RaboResearch - Economic Research

Michael Every

Head of Financial Markets Research, Asia-Pacific

Michael Every is the Head of Financial Markets Research Asia-Pacific. Based in Hong Kong, he analyses the major developments in the Asia-Pacific region and contributes to the bank’s various economic research publications for internal and external customers and to the media.

Michael has nearly two decades of experience working as an Economist and Strategist. Before Rabobank, he was a Director at Silk Road Associates, a strategy consultancy based in Bangkok. Prior to this, he was Senior Economist and Fixed Income Strategist at the Royal Bank of Canada based in both London and Sydney. Michael was formerly also an Economist for Dun & Bradstreet in London, covering ASEAN. 

Michael holds a Masters degree in Economics (with distinction) from University College London and speaks Thai.

Publications Michael Every

Special

Global Economic Contraction: Re-assessing the impact of COVID-19

We have revised our economic forecasts and expect the global economy to contract by 2.6% in 2020. How quickly the economy recovers after the coronavirus crisis depends on how fast people get back to work and whether productivity growth is permanently damaged.

Special

Coronavirus: Outbreak of uncertainty

We outline four scenarios in which the coronavirus outbreak becomes increasingly severe and discuss the implications for China and the world economy.

Special

We can’t rely on China to drive global economic growth again

China’s lower economic growth together with smaller and more targeted stimulus compared to previous episodes dampen the global outlook. Together with a potential shift in global policy responses, this likely means a new shift lower in bond yields again soon.

Economic Report

Hong Kong’s airport’s closure and its meaning

The recent HKIA occupation has already hit Hong Kong’s economy and its global reputation; any repeat would be exponentially more damaging. Yet if such action were to trigger a crackdown from China the potential risks would be far larger than just to Hong Kong’s GDP or its reputation.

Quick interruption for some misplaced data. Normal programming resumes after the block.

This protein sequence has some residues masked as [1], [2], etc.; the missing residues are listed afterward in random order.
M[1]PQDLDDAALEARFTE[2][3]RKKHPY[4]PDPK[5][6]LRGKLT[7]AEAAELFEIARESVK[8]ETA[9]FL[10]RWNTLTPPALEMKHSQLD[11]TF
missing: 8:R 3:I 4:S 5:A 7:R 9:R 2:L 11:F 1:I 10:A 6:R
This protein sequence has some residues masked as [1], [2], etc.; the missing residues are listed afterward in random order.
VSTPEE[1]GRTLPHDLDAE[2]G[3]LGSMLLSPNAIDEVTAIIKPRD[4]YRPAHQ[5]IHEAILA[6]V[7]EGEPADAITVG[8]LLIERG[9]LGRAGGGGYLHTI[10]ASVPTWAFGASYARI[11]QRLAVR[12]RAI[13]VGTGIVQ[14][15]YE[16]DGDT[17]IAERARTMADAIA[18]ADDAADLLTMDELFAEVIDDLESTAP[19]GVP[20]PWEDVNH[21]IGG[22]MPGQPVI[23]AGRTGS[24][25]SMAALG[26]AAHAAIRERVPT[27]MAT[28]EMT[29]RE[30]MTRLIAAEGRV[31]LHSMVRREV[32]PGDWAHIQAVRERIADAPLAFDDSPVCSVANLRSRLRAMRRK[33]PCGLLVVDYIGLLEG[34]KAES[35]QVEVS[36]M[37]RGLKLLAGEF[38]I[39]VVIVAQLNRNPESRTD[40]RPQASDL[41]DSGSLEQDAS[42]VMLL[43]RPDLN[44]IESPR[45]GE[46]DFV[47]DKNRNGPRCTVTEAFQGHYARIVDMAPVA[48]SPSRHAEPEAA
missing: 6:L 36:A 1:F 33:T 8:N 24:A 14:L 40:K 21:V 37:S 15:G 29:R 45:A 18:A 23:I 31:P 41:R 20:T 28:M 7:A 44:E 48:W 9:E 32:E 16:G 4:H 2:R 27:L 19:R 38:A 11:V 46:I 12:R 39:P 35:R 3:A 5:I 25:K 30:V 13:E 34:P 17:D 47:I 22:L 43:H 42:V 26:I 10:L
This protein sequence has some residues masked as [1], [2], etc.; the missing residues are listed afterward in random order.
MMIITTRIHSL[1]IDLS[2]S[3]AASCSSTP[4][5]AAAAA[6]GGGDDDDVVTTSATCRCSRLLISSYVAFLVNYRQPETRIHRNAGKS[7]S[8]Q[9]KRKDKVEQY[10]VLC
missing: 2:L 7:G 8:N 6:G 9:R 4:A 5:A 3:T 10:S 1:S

Special

US-China trade war: no turning back

The recent announcement from the US to further up the ante in the trade dispute with China clearly marks a new escalation in the trade war. If one takes China’s recent response into account, it’s hard to see either side trying to ease tensions at this stage.

Special

The US-China trade war in the rerun

The US has raised import tariffs from 10% to 25% on 200bn worth of Chinese goods shipped to US shores and China has vowed to retaliate. In this report, we assess the economic impact of these measures, as well as a scenario where the US-China trade war fully escalates.

Economic Comment

The G20 High Stakes Dinner between the US and China

At their G20 dinner date, the United States and China have agreed to stop imposing new tariffs for a period of 90 days. We regard this as can-kicking at best, and it arguably puts the US in an even stronger position going forward.

Special

US-China Trade War: Back to the Future

The US had announced USD 50bn of tariffs on Chinese exports and China has responded with a matching USD 50bn of tariffs on US exports. But the US has now raised the ante with a further unspecified USD 200bn of tariffs on Chinese goods - and the threat of a further USD 200bn if China responds again in kind. What is the possible impact and what might happen next?

Special

Is a US trade war imminent?

Trump’s protectionist steel decision increases the risk of a trade war. But a full scale trade war would hurt the US economy even more than China and the EU.